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Apple M2 chip — New feature, specs and everything we know so far

Apple M2 chip
(Image credit: Apple)

The Apple M2 chip was unveiled at Apple's WWDC 2022 keynote June 6, and it's the inaugural chip in Apple's second generation of bespoke silicon. 

This is significant because the M2 is an evolution of the remarkable M1 that debuted in 2022, and it powers Apple's new 13-inch MacBook Air 2022 and MacBook Pro 2022. These are successors to two of the best MacBooks on the market, so it's exciting to see what an M2 injection can do.

With that in mind, here's what we know about the Apple M2 chip so far.

If this chip doesn't enough power for you, we're now hearing rumors of how the M2 Pro version could improve on it. There's also talk of it appearing in a new iPad Pro, including a fresh 14-inch model. Factor in reports of an Apple MacBook Air 15-inch and MacBook 12-inch reportedly in the works, and it sounds like we can look forward to a slew of M2-powered devices hitting the market between 2022 and 2023.

Apple M2 chip: Top new features and improvements

  • New 5-nanometer chip is a follow-up to the remarkable M1
  • 8-core CPU and up to a 12-core GPU w/ performance improvements over M1
  • Features 20 billion transistors, which Apple claims is 25% more than the M1
  • Can support 100 GB/s unified memory bandwidth
  • Supports up to 24GB unified memory
  • 16-core Neural Engine with improvements over M1 Neural Engine
  • Capable of playing back multiple streams of ProRes 4K/8K video

Apple M2 chip release date and configurations

The new Apple M2 chip will debut in two new laptops: the 13-inch MacBook Air and MacBook Pro, which are expected to hit the market in July of 2022.

MacBook Air 2022 at WWDC

The M2 debuts in the new MacBook Air 2022 (pictured) and MacBook Pro 2022 (Image credit: Apple via YouTube)

The M2 chip is available in either the new 13-inch MacBook Air 2022 (starting price: $1,199) or the MacBook Pro 2022 ($1,299), so you'll need to pay over $1k to get yourself an M2-powered MacBook. 

Apple M2 chip: Specs

Apple's new M2 chip is configurable with an 8-core CPU and up to a 10-core GPU. That's an improvement over the original M1, which was configurable with up to an 8-core CPU and 8-core GPU. However it can't match the core counts of the beefier M1 Pro and M1 Max chips, which offer CPU core counts of 8-10 and GPU core counts of 16-32.

(Image credit: Apple via YouTube)

That said, Apple claims the M2 chip is capable of up to 18% greater multi-core performance than the M1. We'll have to test that ourselves, but if it proves true it's good news given that the M1 chip blew us away with its remarkable combination of speedy multi-core performance and power efficiency.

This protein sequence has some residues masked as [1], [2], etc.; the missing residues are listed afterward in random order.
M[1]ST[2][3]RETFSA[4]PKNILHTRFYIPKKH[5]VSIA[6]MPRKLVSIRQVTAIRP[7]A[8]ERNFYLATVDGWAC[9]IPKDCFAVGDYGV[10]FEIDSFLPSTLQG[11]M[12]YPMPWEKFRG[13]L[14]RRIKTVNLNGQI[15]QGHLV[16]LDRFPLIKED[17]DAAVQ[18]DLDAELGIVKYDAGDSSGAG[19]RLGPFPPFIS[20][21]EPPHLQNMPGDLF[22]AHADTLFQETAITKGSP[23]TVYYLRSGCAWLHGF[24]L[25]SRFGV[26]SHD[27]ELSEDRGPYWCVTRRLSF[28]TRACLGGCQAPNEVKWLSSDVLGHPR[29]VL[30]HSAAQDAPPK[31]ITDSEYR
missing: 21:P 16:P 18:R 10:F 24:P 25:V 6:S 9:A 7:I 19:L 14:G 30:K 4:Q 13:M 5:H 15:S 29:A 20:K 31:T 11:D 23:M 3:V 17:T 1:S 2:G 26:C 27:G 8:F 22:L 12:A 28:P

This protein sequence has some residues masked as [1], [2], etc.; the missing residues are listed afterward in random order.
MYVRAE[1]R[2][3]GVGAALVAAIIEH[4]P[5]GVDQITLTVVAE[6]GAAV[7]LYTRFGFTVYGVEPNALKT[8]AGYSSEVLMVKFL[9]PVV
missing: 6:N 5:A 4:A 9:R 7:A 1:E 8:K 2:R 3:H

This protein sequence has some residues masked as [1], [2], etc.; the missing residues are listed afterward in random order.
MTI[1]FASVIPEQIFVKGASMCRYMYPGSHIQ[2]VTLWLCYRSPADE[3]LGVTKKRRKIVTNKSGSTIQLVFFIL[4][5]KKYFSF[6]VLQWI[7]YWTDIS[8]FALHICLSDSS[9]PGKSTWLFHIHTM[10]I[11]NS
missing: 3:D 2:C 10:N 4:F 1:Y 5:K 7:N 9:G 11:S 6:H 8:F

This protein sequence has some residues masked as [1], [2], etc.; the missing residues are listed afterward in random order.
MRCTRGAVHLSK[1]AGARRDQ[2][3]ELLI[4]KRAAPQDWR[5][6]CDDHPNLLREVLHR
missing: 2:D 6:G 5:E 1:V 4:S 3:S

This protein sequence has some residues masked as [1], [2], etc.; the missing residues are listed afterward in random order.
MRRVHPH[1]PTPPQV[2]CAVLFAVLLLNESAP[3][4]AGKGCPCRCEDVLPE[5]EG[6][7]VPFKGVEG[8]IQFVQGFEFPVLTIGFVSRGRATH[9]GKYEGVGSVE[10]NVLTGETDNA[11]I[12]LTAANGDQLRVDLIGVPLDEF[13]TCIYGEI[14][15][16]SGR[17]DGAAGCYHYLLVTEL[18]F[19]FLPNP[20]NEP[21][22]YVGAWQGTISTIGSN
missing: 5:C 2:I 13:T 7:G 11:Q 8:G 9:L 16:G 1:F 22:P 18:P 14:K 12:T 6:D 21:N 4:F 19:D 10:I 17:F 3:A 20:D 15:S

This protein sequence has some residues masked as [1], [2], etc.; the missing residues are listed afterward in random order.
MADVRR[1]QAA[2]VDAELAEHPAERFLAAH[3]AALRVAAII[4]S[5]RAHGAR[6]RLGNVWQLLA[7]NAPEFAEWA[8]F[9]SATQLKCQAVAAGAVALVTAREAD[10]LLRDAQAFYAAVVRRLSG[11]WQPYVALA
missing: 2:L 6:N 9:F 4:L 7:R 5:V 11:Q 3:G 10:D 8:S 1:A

There's also a 16-core Neural Engine built into the M2, just like the M1. The Neural Engine in the M2 can process up to 15.8 trillion operations per second, which Apple claims is over 40 percent more than on M1.

The M2 chip supports up to 24GB of memory, and Apple claims it can deliver up to 2x the performance of the M1 chip while using half the power.

(Image credit: Apple via YouTube)

That would be an impressive improvement in performance and power efficiency, and it would back up Apple's claim that the M2-powered 13-inch MacBook Pro 2022 can deliver up to 20 hours of video playback on a single charge. 

The M2 also offers a new media engine that should be capable of decoding up to 8K HVEC and H.264 video, with support for playing back multiple ProRes streams in 4K and 8K. 

M2 at WWDC 2022

(Image credit: Apple via YouTube)

Apple also claims the M2 chip's image signal processor (or ISP) is significantly improved over what was available in the M1, so it should be able to help you look your best on video calls.

Apple M2 chip: Outlook

The fact that Apple has finally released the successor to 2020's industry-shaking M1 chip is exciting, especially if you're a Mac fan who's been eyeing a new 13-inch MacBook. The M2 chip appears to be more of a mid-grade slice of Apple silicon that's likely to outperform its M1 predecessor without matching the heights of the most tricked-out M1 Max. We'll have to test one for ourselves to be sure, and look forward to testing one later this summer.

Alex Wawro is a lifelong tech and games enthusiast with more than a decade of experience covering both for outlets like Game Developer, Black Hat, and PC World magazine. He currently serves as a senior editor at Tom's Guide covering all things computing, from laptops and desktops to keyboards and mice. 

With contributions from